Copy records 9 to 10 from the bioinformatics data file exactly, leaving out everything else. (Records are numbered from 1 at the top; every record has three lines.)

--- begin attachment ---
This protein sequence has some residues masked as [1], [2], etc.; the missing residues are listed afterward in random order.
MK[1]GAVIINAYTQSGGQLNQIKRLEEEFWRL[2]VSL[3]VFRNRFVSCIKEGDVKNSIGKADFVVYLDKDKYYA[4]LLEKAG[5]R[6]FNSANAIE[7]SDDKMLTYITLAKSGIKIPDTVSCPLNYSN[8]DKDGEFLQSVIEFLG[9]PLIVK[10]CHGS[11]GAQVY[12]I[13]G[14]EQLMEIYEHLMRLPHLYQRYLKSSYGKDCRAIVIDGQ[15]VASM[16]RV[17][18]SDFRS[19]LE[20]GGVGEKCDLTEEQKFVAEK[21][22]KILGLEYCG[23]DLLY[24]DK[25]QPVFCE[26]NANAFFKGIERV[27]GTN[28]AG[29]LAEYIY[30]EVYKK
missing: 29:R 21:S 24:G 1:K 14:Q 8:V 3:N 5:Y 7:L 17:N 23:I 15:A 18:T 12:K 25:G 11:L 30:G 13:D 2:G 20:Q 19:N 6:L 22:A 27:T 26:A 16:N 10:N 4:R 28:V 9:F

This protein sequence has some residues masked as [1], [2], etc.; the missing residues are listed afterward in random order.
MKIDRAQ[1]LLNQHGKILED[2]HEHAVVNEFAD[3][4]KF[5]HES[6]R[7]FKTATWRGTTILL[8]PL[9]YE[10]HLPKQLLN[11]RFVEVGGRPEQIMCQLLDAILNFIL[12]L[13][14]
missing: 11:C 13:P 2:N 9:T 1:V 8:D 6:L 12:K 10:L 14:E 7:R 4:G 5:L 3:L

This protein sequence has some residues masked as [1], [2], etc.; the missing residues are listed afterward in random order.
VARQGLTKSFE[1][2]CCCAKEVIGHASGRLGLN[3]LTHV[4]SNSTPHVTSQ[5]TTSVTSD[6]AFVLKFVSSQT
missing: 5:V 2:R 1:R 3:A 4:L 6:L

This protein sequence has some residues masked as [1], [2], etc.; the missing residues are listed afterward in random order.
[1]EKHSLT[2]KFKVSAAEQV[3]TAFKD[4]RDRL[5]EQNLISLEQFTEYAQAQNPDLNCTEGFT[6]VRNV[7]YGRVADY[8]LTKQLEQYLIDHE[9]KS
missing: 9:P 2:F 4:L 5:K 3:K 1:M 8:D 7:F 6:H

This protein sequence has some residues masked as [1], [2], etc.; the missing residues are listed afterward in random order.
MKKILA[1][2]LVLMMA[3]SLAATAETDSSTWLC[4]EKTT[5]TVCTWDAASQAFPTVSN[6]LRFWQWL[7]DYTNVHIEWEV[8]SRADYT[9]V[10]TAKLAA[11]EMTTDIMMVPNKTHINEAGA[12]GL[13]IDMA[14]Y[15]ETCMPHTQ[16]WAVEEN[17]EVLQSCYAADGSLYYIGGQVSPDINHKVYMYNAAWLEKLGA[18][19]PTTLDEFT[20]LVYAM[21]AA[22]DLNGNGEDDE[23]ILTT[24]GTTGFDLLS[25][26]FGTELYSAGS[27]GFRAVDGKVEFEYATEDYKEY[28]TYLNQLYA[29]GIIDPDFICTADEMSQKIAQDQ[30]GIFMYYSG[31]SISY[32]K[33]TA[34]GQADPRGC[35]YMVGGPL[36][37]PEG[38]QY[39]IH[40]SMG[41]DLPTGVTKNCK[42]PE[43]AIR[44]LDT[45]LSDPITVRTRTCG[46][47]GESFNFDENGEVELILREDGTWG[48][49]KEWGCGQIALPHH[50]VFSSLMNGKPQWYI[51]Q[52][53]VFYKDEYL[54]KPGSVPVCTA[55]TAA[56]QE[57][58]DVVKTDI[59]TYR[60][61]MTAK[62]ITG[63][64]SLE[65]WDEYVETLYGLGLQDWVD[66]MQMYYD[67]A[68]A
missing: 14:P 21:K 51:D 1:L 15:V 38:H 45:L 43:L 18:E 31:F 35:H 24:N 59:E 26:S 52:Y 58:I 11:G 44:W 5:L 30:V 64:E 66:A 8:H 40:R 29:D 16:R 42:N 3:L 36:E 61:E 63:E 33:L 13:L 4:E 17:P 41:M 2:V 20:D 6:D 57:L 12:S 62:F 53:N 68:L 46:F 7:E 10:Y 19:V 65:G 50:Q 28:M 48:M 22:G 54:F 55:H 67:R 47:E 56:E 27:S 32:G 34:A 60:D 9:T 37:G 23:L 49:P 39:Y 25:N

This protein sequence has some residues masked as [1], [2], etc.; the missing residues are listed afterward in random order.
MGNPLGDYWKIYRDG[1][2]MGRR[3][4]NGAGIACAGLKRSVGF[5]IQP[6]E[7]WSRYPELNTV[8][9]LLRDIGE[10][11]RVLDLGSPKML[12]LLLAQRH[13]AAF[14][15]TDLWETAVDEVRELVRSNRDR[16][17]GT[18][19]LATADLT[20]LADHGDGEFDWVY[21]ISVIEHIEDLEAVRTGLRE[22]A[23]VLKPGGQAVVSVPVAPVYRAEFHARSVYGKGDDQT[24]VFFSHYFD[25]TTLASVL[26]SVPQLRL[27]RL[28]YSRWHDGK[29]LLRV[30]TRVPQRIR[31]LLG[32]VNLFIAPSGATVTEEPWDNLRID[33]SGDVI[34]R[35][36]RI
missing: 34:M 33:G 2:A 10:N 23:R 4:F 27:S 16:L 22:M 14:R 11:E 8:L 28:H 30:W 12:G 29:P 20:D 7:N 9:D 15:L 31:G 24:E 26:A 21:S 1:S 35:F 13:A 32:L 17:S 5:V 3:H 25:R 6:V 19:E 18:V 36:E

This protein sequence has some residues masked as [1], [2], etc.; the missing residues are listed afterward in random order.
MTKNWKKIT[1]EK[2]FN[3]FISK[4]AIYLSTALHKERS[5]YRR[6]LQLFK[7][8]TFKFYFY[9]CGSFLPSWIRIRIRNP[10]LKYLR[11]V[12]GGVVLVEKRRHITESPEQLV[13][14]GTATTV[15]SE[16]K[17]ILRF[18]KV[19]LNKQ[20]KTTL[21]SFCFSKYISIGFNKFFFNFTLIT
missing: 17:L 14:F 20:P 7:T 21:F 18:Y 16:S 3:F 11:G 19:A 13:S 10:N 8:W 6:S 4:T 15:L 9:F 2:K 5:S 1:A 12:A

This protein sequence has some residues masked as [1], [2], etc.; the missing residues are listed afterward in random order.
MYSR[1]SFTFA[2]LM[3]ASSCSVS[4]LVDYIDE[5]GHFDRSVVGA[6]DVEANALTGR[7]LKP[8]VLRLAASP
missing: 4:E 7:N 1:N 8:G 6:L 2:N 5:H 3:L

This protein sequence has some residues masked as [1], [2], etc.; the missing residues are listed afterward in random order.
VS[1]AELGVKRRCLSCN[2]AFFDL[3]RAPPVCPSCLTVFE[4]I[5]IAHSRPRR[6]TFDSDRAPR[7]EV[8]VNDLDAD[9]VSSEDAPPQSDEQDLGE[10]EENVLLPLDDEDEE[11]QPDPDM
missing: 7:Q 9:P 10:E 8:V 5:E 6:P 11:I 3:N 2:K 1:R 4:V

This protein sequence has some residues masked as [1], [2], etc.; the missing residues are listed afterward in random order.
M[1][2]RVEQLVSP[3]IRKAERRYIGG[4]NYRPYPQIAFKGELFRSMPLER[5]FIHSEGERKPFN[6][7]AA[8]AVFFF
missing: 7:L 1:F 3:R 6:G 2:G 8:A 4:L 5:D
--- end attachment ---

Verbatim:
This protein sequence has some residues masked as [1], [2], etc.; the missing residues are listed afterward in random order.
VS[1]AELGVKRRCLSCN[2]AFFDL[3]RAPPVCPSCLTVFE[4]I[5]IAHSRPRR[6]TFDSDRAPR[7]EV[8]VNDLDAD[9]VSSEDAPPQSDEQDLGE[10]EENVLLPLDDEDEE[11]QPDPDM
missing: 7:Q 9:P 10:E 8:V 5:E 6:P 11:I 3:N 2:K 1:R 4:V

This protein sequence has some residues masked as [1], [2], etc.; the missing residues are listed afterward in random order.
M[1][2]RVEQLVSP[3]IRKAERRYIGG[4]NYRPYPQIAFKGELFRSMPLER[5]FIHSEGERKPFN[6][7]AA[8]AVFFF
missing: 7:L 1:F 3:R 6:G 2:G 8:A 4:L 5:D